Figure 8 (Created by the author)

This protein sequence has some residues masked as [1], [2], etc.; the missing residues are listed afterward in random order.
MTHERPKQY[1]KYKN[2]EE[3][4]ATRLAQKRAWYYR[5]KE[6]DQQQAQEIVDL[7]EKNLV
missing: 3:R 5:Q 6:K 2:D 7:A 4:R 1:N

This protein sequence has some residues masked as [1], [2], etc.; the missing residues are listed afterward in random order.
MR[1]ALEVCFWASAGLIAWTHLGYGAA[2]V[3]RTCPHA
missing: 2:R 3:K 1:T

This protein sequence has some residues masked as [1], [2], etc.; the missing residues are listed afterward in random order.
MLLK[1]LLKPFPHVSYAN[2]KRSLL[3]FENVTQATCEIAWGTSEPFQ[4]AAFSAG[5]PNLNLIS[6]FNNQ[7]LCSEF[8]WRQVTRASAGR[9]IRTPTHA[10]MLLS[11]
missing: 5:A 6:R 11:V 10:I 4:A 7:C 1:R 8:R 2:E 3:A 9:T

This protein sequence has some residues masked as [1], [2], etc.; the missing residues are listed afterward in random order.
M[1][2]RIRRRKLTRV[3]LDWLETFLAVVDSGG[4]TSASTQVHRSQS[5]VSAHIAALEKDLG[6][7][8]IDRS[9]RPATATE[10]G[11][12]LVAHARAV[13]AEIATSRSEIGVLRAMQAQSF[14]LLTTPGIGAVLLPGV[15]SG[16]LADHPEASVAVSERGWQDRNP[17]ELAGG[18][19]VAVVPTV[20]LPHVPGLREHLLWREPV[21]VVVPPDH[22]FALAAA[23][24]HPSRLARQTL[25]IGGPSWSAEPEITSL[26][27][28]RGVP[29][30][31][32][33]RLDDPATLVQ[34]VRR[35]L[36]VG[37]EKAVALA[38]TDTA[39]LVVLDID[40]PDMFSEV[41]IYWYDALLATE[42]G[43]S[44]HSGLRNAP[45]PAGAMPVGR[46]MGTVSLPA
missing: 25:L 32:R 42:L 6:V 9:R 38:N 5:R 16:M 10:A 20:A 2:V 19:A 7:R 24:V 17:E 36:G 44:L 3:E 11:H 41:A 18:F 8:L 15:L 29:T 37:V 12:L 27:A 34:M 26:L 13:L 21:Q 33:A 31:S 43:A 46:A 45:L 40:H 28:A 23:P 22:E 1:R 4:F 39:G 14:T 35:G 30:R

Communication and collaboration are of little value to clinical practitioners at the moment. Fundamentally, the Ministry of Health and the medical school are at odds with one another. Technology is limited to a few centers in and around Yerevan, and the existing technology is not used well. For instance, it took years for the Armenian Center of Excellence in Oncology to open in Yerevan, given efforts by successive government entities to privatize the facility for their own gains, going so far as the previous health minister, who declared that Armenia did not need nuclear medicine. For a nation with high rates of breast, colorectal and cervical cancer among females and lung, bladder and colorectal cancer among males, and a 20-percent risk of cancer for the citizens before the age of 75, having access to such a state-of-the-art cancer center is invaluable. The Radioisotope Production Center with the only PET scanner in the country remains largely unutilized. Completed in 2015, it was made operational by the nuclear physicists of A. Alikhanyan National Science Laboratory in June of 2019 and started accepting new patients the following spring. The isotope production from each of the cyclotron runs is enough for hundreds of patients, but the facility can only scan a maximum of 15 patients per day. The remainder of the isotopes are available for sale, but they cannot be utilized in the absence of PET scanners. Such a center with scanners and genotyping capabilities would be essential in diagnosing people at risk for specific types of cancer, both for Armenia and for the region. Yet, it took years, significant delays and crony politics to introduce the beamline and open the center to the public.